Scottish National Dictionary (1700–)

Hide Quotations Hide Etymology Cite this entry

UPSLAAG, n. Also upshlaag (Edm.), uppslag (Jak.); and reduced forms upslay, upsilly (ne.Sc.). A change in weather, esp. from hard frost to milder conditions, a thaw, gen. associated with rain and a south wind (Sh. 1866 Edm. Gl., 1908 Jak, (1928); Sh., Abd., Kcd. 1973); also defined as a cold, windy day (Kcd. 1921 T.S.D.C.), “a breaking up of fine weather” (Kcd. 1867 Jam., App.). [Sh. ′ʌpslɑg; Abd. ′ʌpsle] Abd. 1921  T.S.D.C.:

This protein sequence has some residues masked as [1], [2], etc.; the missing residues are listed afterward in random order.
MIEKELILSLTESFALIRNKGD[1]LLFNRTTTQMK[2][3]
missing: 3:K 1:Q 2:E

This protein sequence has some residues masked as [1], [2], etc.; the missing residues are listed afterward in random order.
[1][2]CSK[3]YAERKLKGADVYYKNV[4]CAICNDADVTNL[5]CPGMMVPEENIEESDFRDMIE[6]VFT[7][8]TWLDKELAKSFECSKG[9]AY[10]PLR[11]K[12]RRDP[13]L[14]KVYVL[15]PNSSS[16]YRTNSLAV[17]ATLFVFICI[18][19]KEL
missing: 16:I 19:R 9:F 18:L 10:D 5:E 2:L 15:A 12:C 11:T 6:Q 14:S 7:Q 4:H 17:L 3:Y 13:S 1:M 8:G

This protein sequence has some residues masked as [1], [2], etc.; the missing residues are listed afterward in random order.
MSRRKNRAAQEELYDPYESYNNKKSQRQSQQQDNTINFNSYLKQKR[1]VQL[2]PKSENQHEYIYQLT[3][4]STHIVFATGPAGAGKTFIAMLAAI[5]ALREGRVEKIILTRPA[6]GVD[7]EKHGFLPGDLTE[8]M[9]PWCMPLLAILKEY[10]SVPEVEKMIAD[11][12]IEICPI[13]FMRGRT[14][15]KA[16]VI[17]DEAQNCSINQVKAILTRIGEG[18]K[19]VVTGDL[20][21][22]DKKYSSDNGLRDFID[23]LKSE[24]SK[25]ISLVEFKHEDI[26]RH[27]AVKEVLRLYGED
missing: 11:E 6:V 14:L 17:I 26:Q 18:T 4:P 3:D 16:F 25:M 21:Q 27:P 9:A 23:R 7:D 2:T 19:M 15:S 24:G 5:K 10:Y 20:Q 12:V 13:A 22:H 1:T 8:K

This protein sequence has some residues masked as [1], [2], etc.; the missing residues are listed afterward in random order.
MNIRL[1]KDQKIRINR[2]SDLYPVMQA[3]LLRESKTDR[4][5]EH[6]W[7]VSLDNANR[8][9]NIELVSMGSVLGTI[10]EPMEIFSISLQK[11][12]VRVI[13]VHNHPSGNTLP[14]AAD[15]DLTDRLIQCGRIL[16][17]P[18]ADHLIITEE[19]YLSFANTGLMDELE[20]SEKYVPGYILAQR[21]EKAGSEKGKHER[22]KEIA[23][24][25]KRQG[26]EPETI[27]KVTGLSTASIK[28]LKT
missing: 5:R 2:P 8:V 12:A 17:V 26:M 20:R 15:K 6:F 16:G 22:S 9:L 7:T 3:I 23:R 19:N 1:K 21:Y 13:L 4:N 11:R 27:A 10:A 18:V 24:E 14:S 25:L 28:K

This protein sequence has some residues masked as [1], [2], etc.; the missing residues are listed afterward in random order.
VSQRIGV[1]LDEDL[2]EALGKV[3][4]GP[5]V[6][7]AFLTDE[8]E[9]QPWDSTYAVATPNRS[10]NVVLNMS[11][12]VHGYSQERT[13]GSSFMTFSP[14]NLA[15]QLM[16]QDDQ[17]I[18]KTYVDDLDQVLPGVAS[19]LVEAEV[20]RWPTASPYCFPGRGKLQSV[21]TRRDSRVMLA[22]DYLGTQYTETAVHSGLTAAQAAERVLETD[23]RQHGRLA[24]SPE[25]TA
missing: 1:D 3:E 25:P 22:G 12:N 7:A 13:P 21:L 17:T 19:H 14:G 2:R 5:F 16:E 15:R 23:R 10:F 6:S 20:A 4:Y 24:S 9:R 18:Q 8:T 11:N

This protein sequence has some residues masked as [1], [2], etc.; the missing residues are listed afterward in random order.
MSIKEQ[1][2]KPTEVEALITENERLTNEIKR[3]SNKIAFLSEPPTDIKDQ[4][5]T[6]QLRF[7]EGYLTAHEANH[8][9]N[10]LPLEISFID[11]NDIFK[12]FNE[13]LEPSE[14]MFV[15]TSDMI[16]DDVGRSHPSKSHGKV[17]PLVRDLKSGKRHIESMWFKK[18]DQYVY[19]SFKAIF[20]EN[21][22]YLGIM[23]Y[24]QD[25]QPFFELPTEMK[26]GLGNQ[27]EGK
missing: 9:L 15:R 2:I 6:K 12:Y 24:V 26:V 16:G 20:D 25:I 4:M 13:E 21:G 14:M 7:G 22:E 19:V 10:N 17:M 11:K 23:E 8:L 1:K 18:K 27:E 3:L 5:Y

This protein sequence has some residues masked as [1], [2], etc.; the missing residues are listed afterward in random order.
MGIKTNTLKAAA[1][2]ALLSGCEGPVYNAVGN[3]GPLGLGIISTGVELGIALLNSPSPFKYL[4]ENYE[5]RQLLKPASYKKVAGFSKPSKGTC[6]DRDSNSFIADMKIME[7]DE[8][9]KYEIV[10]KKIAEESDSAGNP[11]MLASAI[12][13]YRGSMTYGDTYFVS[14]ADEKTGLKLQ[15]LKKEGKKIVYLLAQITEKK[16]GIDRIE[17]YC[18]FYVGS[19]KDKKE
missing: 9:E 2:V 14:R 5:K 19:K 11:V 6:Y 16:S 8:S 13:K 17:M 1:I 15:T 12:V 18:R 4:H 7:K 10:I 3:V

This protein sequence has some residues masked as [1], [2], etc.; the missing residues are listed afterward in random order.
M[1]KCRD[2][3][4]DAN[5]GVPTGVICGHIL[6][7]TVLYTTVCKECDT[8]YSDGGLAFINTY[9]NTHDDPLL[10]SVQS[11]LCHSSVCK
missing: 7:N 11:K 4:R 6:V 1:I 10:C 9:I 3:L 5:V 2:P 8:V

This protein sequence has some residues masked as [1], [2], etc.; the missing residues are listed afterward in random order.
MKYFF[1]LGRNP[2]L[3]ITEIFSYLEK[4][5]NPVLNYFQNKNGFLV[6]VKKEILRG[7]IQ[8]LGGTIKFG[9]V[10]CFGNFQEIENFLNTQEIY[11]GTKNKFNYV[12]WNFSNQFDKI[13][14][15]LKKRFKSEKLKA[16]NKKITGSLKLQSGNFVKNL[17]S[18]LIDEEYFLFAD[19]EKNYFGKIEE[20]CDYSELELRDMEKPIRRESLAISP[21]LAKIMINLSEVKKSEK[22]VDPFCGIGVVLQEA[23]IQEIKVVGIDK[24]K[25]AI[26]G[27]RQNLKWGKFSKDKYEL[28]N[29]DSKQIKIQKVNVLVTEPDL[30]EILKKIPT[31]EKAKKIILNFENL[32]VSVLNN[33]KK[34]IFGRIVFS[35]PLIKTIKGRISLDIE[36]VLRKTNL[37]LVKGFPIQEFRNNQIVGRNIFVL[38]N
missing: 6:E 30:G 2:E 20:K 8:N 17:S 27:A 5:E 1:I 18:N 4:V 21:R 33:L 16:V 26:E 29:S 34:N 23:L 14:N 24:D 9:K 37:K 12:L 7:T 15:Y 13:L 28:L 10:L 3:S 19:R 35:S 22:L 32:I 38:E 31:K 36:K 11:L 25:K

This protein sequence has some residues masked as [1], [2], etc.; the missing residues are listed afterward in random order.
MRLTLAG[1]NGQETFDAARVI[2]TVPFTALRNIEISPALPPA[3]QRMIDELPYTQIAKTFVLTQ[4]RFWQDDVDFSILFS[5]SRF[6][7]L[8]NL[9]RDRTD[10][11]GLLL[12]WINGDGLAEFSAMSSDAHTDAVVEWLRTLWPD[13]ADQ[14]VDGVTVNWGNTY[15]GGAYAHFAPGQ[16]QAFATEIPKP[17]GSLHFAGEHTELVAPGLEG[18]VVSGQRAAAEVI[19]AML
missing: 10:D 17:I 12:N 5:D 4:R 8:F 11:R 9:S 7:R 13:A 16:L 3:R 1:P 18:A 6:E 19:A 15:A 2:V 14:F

An upsilly day is one in which there is neither rain nor frost nor fine weather.
Sh. 1953  New Shetlander No. 35. 21:
Hit's göd ta lippen da upslaag, Whin snaa lies lang ida hill.

[Norw. dial. uppslag, a breaking-up, a thaw. The word seems to have been borrowed from Sh. into ne.Sc.]

You may wish to vary the format shown below depending on the citation style used.

"Upslaag n.". Dictionary of the Scots Language. 2004. Scottish Language Dictionaries Ltd. Accessed 15 Nov 2019 <https://www.dsl.ac.uk/entry/snd/upslaag>

25607

snd

Try an Advanced Search

Browse SND:

    Loading...

Share: